This watered financial release comes as the Swedish retailer has seen profits shrink in recent years as it has struggled to keep up with the online shift and tougher competition.
Indeed, figures disclosed Monday imply that revenue slowed down in April and May, with analysts quoted by Bloomberg estimating that inventory kept increasing in the second quarter. This news also hinted it had likely have disappointed investors with a week online business, adding to their concerns about margin pressure.
H&M’s investors grow concerned over shrinking margins
H&M has suffered from shrinking profits and rising inventories rise in recent years as its core brand has not kept up with the online shift and tougher competition, and not reacted fast enough to demand swings, sum up market experts quoted by Reuters.
Market sources consulted by FashionUnited point out at the apparent struggles the Swedish fashion group might be experiencing with reinventing its online offering “in a way that confers them a real competitive edge.” And even if H&M’s preliminary second-quarter revenue came ahead of forecasts, the retailer doesn’t seem to manage to convince investors it is back on track and its shares remain little above the 13-year lows seen in 2018.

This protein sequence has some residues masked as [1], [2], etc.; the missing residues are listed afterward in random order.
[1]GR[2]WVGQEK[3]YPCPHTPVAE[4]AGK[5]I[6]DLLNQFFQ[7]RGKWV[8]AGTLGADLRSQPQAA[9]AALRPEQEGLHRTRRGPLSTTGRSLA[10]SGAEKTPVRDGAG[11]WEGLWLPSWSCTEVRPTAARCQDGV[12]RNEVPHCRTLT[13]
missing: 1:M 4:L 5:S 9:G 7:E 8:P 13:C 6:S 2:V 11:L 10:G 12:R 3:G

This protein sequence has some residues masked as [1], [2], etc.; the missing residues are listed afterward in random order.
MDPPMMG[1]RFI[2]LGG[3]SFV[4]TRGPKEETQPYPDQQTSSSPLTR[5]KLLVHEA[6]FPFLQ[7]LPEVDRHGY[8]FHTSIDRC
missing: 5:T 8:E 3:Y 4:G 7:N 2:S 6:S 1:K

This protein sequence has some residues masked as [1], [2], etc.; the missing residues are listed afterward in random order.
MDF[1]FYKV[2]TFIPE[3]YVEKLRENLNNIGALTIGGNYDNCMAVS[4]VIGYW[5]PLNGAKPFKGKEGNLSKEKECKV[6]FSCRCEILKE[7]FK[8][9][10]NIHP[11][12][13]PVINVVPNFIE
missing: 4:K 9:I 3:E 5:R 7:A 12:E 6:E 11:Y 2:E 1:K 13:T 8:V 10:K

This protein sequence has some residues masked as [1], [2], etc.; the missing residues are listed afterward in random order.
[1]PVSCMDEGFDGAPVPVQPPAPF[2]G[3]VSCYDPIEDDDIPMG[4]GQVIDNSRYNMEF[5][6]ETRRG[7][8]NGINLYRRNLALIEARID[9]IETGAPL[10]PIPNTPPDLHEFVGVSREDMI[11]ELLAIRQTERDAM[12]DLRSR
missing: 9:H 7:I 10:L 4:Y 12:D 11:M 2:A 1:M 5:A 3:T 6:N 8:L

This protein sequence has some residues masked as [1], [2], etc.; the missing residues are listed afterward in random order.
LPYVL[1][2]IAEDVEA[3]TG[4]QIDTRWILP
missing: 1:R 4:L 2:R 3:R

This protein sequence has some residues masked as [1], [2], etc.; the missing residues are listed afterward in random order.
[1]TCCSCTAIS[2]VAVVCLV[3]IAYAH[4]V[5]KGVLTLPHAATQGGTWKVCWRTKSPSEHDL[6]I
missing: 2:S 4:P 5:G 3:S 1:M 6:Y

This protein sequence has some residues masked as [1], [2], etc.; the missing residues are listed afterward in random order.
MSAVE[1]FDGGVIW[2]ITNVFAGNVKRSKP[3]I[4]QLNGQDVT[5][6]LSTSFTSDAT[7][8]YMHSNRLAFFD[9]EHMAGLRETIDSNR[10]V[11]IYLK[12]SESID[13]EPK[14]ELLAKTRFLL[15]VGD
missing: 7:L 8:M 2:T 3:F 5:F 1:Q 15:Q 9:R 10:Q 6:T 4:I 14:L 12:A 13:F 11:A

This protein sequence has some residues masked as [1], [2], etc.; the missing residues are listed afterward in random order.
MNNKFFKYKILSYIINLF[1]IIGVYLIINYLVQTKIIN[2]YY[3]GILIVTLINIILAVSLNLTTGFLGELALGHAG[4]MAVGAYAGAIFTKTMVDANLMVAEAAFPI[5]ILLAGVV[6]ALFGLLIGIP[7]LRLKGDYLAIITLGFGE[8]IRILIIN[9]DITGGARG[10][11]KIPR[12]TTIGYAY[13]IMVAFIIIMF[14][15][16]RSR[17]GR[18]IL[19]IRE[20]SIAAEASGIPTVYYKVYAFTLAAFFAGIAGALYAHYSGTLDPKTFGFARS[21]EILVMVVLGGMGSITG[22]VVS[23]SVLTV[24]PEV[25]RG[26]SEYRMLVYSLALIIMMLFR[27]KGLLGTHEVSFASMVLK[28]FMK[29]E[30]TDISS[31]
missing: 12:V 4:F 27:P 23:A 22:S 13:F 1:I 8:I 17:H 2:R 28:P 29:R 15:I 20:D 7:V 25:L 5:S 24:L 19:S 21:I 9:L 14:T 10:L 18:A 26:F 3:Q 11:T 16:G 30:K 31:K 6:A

“The rapid changes in the fashion industry continue and we can see that our own transformation work is taking us in the right direction, although hard work and many challenges still remain,” the company said in a statement issued Monday. It’s worth recalling H&M has been investing heavily in logistics, digital technology, and store concepts, as well as re-assessing its brands' portfolio. “As customer satisfaction and sales increase, we have intensified our transformation work even further,” added the company when presenting the second-quarter results.